...you hear yourself repeating phrases your grandparents used to say that you swore to yourself that you would never use.
Lately I've been catching myself saying "When I was a kid...." and "When I was in school.." The difference between my grandparents and me, I suppose, is that I am not using those phrases in a lecture to a youngster.
I've been saying these phrases to other adults. "When I was a kid in public school we didn't have class sizes of 15. We often had over 30 kids in a class." Some of the commenters in CD 12 threads will disagree, but I think I got a pretty good education in those large classes. From reconnecting with my classmates on facebook, it seems most of them did too. I read that one of my classmates retired today. I would say he got a better education than I did, in hindsight.
And what about all these six figure superintendents, assistant superintendents and assistant deputy associate business administrators with paid vacations, pensions and car allowances? I was educated in a good size school district in Bergen County. A high school of with 2000 students, a middle school and 5 elementary schools. A superintendent and business administrator ran the system. I never met a vice principal until I got to high school.
When I was a kid, my parents worried more about their federal income taxes than they did about their property taxes.
While I've been paying attention to the congressional races, I've heard something about Governor Christie proposing severe budget cuts and then suggesting a solution to the NJEA and other unions that if they fore go pay raises and contribute a measly 1.5% of their salaries to their health insurance premiums there doesn't need to be any job cuts.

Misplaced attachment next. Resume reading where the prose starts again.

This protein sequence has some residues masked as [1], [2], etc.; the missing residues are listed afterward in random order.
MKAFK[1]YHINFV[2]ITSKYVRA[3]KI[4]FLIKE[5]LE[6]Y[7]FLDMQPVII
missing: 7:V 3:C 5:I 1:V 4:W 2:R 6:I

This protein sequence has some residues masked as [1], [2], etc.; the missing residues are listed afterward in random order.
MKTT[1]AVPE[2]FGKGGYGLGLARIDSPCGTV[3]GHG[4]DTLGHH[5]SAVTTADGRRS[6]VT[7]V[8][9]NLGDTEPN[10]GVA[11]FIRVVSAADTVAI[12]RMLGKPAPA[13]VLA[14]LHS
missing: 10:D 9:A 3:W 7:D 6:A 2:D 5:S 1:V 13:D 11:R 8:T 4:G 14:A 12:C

I love Christie, in a Rush Limbaugh kind of way. But I was disappointed that he figured a way to cut spending without eliminating jobs. I appreciate the politics of his solution, but we don't need those large classes and fat cat administrators really.
For once I'm on the side of the unions. Stick to your contracts and cut the jobs. Then we'll find out that we can get by without such small classes. There will be less teachers to administrate which will lead to less dead management weight.
Go Dave Rible! Keeping those administrator salaries $5K below the commissioner of education's salary is a good start. Now we just have to make sure that each superintendent as less assistant deputy associates than Bret Schundler has.
While catching up, I read over at InTheLobby that Senate President Sweeney has drawn a line in the sand and said there will be no state budget passed unless Christie agrees to increase taxes on people earning over $400K. This year is only 3 months old, but I'm pretty sure I'm not going to make $400K this year, unless I cash in that lottery ticket.
Just as I'm on the side of the unions to hold to their contract and cut the jobs, I'm with Sweeney on this one. There is no way Christie will raise those taxes. Let's shut the government down. Christie already arranged for Atlantic City to stay open. He should do the same for MVC, if he hasn't already. Let's shut the rest of it down and find out what we really can't live without. Just don't pay everyone for their time off like Corzine did the last time it was shut down.
After the state government has been shut down for a month or two, pass a budget that funds only what we found we can't do without.
If I don't post for the next day or two, someone come looking for me. My business is located next door to the Middletown teachers union office.